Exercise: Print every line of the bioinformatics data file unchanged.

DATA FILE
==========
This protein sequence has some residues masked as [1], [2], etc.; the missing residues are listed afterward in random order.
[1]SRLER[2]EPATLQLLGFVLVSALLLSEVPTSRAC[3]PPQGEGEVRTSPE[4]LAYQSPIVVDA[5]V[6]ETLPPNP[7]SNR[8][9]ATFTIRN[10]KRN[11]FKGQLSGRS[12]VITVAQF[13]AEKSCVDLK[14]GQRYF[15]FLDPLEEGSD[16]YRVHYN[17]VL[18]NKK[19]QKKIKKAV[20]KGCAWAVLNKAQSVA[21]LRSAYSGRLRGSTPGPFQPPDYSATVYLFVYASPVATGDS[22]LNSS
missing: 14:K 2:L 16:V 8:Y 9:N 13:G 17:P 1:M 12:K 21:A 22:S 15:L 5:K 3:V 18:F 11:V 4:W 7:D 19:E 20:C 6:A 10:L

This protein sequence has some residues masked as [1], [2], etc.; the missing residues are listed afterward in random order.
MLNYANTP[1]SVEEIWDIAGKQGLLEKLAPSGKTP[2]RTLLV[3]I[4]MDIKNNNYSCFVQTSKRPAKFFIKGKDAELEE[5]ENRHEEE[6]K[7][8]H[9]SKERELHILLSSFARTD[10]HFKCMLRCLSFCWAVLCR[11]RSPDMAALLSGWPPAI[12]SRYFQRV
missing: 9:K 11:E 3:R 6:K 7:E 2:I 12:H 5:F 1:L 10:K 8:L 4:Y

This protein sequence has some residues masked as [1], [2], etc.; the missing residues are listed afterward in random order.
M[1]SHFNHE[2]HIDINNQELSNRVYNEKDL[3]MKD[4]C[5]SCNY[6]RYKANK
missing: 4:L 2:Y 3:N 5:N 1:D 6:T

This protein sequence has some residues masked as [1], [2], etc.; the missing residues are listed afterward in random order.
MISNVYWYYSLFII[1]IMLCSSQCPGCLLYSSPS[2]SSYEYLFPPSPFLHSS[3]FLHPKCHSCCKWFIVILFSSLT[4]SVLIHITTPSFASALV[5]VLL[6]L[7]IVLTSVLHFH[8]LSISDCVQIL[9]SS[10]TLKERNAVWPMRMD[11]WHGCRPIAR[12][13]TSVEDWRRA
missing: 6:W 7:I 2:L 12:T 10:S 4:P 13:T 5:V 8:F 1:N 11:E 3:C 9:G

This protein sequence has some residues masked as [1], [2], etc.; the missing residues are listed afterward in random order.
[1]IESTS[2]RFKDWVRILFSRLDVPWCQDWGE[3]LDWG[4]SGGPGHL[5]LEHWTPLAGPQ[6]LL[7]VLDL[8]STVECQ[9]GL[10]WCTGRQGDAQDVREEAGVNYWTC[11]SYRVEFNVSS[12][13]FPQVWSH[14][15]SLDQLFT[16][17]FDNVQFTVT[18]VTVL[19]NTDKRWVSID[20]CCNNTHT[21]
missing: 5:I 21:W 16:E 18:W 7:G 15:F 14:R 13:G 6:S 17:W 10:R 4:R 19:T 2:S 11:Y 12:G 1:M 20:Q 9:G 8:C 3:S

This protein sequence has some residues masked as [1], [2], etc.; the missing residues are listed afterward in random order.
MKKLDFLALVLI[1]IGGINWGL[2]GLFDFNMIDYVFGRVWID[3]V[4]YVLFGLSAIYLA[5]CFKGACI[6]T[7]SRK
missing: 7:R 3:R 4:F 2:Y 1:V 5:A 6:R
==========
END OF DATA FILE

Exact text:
This protein sequence has some residues masked as [1], [2], etc.; the missing residues are listed afterward in random order.
[1]SRLER[2]EPATLQLLGFVLVSALLLSEVPTSRAC[3]PPQGEGEVRTSPE[4]LAYQSPIVVDA[5]V[6]ETLPPNP[7]SNR[8][9]ATFTIRN[10]KRN[11]FKGQLSGRS[12]VITVAQF[13]AEKSCVDLK[14]GQRYF[15]FLDPLEEGSD[16]YRVHYN[17]VL[18]NKK[19]QKKIKKAV[20]KGCAWAVLNKAQSVA[21]LRSAYSGRLRGSTPGPFQPPDYSATVYLFVYASPVATGDS[22]LNSS
missing: 14:K 2:L 16:V 8:Y 9:N 13:G 17:P 1:M 12:K 21:A 22:S 15:L 5:K 3:V 18:F 11:V 4:W 7:D 19:E 20:C 6:A 10:L

This protein sequence has some residues masked as [1], [2], etc.; the missing residues are listed afterward in random order.
MLNYANTP[1]SVEEIWDIAGKQGLLEKLAPSGKTP[2]RTLLV[3]I[4]MDIKNNNYSCFVQTSKRPAKFFIKGKDAELEE[5]ENRHEEE[6]K[7][8]H[9]SKERELHILLSSFARTD[10]HFKCMLRCLSFCWAVLCR[11]RSPDMAALLSGWPPAI[12]SRYFQRV
missing: 9:K 11:E 3:R 6:K 7:E 2:I 12:H 5:F 1:L 10:K 8:L 4:Y

This protein sequence has some residues masked as [1], [2], etc.; the missing residues are listed afterward in random order.
M[1]SHFNHE[2]HIDINNQELSNRVYNEKDL[3]MKD[4]C[5]SCNY[6]RYKANK
missing: 4:L 2:Y 3:N 5:N 1:D 6:T

This protein sequence has some residues masked as [1], [2], etc.; the missing residues are listed afterward in random order.
MISNVYWYYSLFII[1]IMLCSSQCPGCLLYSSPS[2]SSYEYLFPPSPFLHSS[3]FLHPKCHSCCKWFIVILFSSLT[4]SVLIHITTPSFASALV[5]VLL[6]L[7]IVLTSVLHFH[8]LSISDCVQIL[9]SS[10]TLKERNAVWPMRMD[11]WHGCRPIAR[12][13]TSVEDWRRA
missing: 6:W 7:I 2:L 12:T 10:S 4:P 13:T 5:V 8:F 1:N 11:E 3:C 9:G

This protein sequence has some residues masked as [1], [2], etc.; the missing residues are listed afterward in random order.
[1]IESTS[2]RFKDWVRILFSRLDVPWCQDWGE[3]LDWG[4]SGGPGHL[5]LEHWTPLAGPQ[6]LL[7]VLDL[8]STVECQ[9]GL[10]WCTGRQGDAQDVREEAGVNYWTC[11]SYRVEFNVSS[12][13]FPQVWSH[14][15]SLDQLFT[16][17]FDNVQFTVT[18]VTVL[19]NTDKRWVSID[20]CCNNTHT[21]
missing: 5:I 21:W 16:E 18:W 7:G 15:F 14:R 13:G 6:S 17:W 10:R 4:R 19:T 2:S 11:Y 12:G 1:M 20:Q 9:G 8:C 3:S

This protein sequence has some residues masked as [1], [2], etc.; the missing residues are listed afterward in random order.
MKKLDFLALVLI[1]IGGINWGL[2]GLFDFNMIDYVFGRVWID[3]V[4]YVLFGLSAIYLA[5]CFKGACI[6]T[7]SRK
missing: 7:R 3:R 4:F 2:Y 1:V 5:A 6:R